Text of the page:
A mass extinction is a relatively sudden, global decrease in the diversity of life forms and almost completely restarts the planet’s ecology.

Past studies have looked deeply into how such extinction events have taken place. Research has previously hinted at how mass extinctions have surprisingly occurred regularly over the long haul – in the last 250 million years, there’s been a large “die-off” almost every 26 million years. Some scientists go on to suggest that these extinctions might sometimes be driven not by, say, climate change or impacts from space (huge asteroids), but the emergence of “super predators”.

Live Science reported how in 2005, a scientist developed a computer simulation representing a population of many species competing for food and living space. Much of the time, “medium efficiency” predators prowled the virtual world and their numbers fluctuated only slightly in response to changes in prey population size.

But every so often, mutations would lead to the evolution of a super predator that quickly devoured an entire prey population, which in turn led to its own extinction. The critters that survived the “predatory apocalypse” gradually mutated to fill new ecological niches, and the cycle began anew. There are parallels with this situation and the situation today: With the increasing human hunting pressure of intense whaling and overfishing of marine life, humans could be considered super predators of this epoch.

Supposed Cretaceous–Paleogene extinction event © Wikimedia Commons

Supposed Cretaceous–Paleogene extinction event © Wikimedia Commons

Down to You

“Human activities appear to play a large role in the sixth mass extinction,” says Payne. However, he remains positive about how we can control our own actions: “The good news is that this means changing human activities can play a major role in averting a mass extinction. The outcome is in our hands.”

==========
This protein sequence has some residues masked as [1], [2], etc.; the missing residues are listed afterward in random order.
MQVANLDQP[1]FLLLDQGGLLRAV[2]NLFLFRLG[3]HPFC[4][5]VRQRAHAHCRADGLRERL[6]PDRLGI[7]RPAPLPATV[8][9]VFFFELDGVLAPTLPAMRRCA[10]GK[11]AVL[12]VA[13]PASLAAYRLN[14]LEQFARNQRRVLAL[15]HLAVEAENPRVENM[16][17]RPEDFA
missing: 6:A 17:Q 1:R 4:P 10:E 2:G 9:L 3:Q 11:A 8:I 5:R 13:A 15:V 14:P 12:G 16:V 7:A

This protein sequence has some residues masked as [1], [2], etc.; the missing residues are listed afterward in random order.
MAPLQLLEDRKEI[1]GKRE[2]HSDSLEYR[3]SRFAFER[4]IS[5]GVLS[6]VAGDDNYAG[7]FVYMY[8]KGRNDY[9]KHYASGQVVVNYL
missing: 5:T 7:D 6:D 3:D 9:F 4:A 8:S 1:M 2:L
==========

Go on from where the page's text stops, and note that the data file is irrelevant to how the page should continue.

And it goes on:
Indeed, currently, very few marine animals – those that we know of – are already extinct, so positive outcomes are still very possible. For large species, larger marine reserves located in the right habitats and management strategies aimed at preserving sustainable populations are the keys to ensuring their survival.
Only through humans entering new ecosystems do we see that the largest animals are killed off first. This has been happening for centuries on land, but now we are seeing human influence in the deep blue. According to Noel Heim, a researcher working at Payne’s lab who spoke to Science Alert: “Marine systems have been spared up to now, because until relatively recently, humans were restricted to coastal areas and didn’t have the technology to fish in the deep ocean on an industrial scale.”
So far, this mass extinction in the oceans is not nearly as severe as previous mass extinct
. Payne suggests “the big question is whether we can change our practices such that we save most or all of the species that are currently threatened. If we do not and we end up losing all of the currently threatened species to extinction, then we will approach the magnitudes of the previous mass extinction events.”
Plans are in place for the International Union for the Conservation of Nature (IUCN) and various governments to monitor and assess extinction threats on a regular basis. This ongoing effort is hoping to find more answers to the many questions being thrown at scientists regarding the current mass extinction event. These continual studies are hoping to give us a clearer view on how we can best mitigate the effects of this changing world.